Funds Updates
27/03/2020
Liontrust Update: Response to the ongoing financial situation

Donald Philips

Donald Philips joined Liontrust in February 2018 and is co-manager of Liontrust’s High Yield Bond and Absolute Return Bond strategies. He forms part of a team of three, alongside David Roberts, Phil Milburn where together they manage the Liontrust Global Fixed Income Process. Donald was previously an investment manager in the Credit team at Baillie Gifford and worked with David and Phil at Kames Capital for three years from 2005 to 2008. He was co-manager of the Baillie Gifford High Yield Bond Fund from June 2010 to 2017 and the US High yield strategy.



Donald shares his views below.


Liontrust GF Strategic Bond Fund – Response to the ongoing situation.

The collective action taken by central banks and politicians to bolster the economy has been huge in scale, which seems appropriate given the unprecedented challenges we face. Indeed, addressing the policy actions that we’ve seen to date, the Liontrust GFI team hosted a conference call on Tuesday 24th March. In short, this time last week, it felt like the credit markets, including bonds of the highest quality, were struggling. Liquidity was extremely poor through Investment Grade bonds into High Yield. However, in recent days after central bank action, which you could describe as throwing the kitchen sink, we have seen much improvement in liquidity for large parts of the market and a rally in bond prices from the lows.

With great uncertainty, we are not calling the end to volatility in our market. However, we have conviction in High Yield’s long-term resilience, and on that basis, we view current valuations as an opportunity for the medium to long-term investor, which I know is a characteristic of the Maltese (as it should be the rest of us!). The following is our response to some FAQs.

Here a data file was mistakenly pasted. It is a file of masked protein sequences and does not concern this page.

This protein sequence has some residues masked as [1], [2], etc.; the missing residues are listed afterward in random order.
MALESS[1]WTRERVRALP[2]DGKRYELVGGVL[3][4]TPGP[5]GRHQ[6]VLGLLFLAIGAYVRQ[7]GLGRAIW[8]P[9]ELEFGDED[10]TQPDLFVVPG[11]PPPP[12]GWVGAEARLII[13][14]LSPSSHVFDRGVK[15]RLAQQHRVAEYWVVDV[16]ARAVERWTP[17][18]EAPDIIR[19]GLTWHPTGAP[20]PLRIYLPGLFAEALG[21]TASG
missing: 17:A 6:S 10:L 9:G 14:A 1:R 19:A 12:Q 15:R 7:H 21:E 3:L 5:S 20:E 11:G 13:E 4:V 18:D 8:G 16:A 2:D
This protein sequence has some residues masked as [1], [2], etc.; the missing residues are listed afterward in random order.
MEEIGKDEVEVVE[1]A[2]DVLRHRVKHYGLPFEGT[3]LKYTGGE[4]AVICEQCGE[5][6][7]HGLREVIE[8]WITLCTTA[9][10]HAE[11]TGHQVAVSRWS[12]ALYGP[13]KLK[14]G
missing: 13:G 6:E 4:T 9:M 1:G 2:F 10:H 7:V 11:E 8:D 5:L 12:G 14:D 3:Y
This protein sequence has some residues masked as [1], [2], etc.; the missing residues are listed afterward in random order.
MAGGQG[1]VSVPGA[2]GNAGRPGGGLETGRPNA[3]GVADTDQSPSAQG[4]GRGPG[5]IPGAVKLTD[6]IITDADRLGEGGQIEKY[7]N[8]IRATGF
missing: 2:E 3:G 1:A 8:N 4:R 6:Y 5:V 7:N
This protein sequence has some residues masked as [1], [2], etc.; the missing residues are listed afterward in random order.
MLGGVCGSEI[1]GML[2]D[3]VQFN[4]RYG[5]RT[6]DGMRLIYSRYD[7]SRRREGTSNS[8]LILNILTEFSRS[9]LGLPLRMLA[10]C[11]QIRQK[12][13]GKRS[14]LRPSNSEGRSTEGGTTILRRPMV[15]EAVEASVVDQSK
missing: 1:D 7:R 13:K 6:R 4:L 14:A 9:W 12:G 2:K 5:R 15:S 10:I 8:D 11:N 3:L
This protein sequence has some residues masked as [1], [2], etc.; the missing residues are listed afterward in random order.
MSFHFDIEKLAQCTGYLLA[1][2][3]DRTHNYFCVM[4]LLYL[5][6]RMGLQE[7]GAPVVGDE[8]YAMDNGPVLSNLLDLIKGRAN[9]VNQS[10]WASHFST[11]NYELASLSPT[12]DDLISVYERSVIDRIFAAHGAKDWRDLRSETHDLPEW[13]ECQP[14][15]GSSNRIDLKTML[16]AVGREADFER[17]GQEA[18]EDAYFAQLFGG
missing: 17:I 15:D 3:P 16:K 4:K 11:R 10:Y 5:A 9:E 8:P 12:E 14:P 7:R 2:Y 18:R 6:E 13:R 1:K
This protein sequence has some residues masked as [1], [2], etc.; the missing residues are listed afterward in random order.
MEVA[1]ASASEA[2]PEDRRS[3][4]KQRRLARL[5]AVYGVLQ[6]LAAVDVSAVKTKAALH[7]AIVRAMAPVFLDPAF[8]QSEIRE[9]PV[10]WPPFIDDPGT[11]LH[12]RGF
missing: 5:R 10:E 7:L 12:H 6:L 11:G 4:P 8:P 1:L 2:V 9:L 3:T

With regards to the current market conditions; which sectors/ cos will survive/ thrive or which will not?

Market conditions only a week ago were very challenging, when the High Yield market had fallen around 20% during the crisis. This type of move is certainly not normal for our market but is about in line with what you would expect when equities are down 35-40%. As discussed, the market has stabilised, rallied and sentiment has improved post central bank action.

If the market closes to new issuance for a long period of time, then every sector will have its casualties, as companies fail to refinance debt. We are encouraged that the typical High Yield borrower has pushed its debt profile reasonably far into the future. The High Yield market closed to new issuance for around 18 months in the GFC, if such a bottleneck was to occur now, debt maturities wouldn’t be a problem for the majority of the companies in the market. As you may know, we have a preference in the portfolio for listed companies, which should have more options in term of sources of capital than many private companies.

Similarly, from an operational perspective, the impact of the Pandemic on sectors and individual companies will depend on the timescale before we can get back to some sort of normality. We think two of the best sectors in the HY market best placed to weather the storm is Media and Telecommunications, tow of our largest sector weights. It is likely that demand for telecommunications and content while we are all cooped up at home should be strong. In these sectors we own various high quality company’s bonds, including Vodafone; Charter Communications and Netflix. Elsewhere in Media/Telecom, we hold large national players from Netherlands (Ziggo), Portugal (Altice), various Latam countries (Millicom, our only direct EM holding), AT&T and US regional telecom, Centurylink.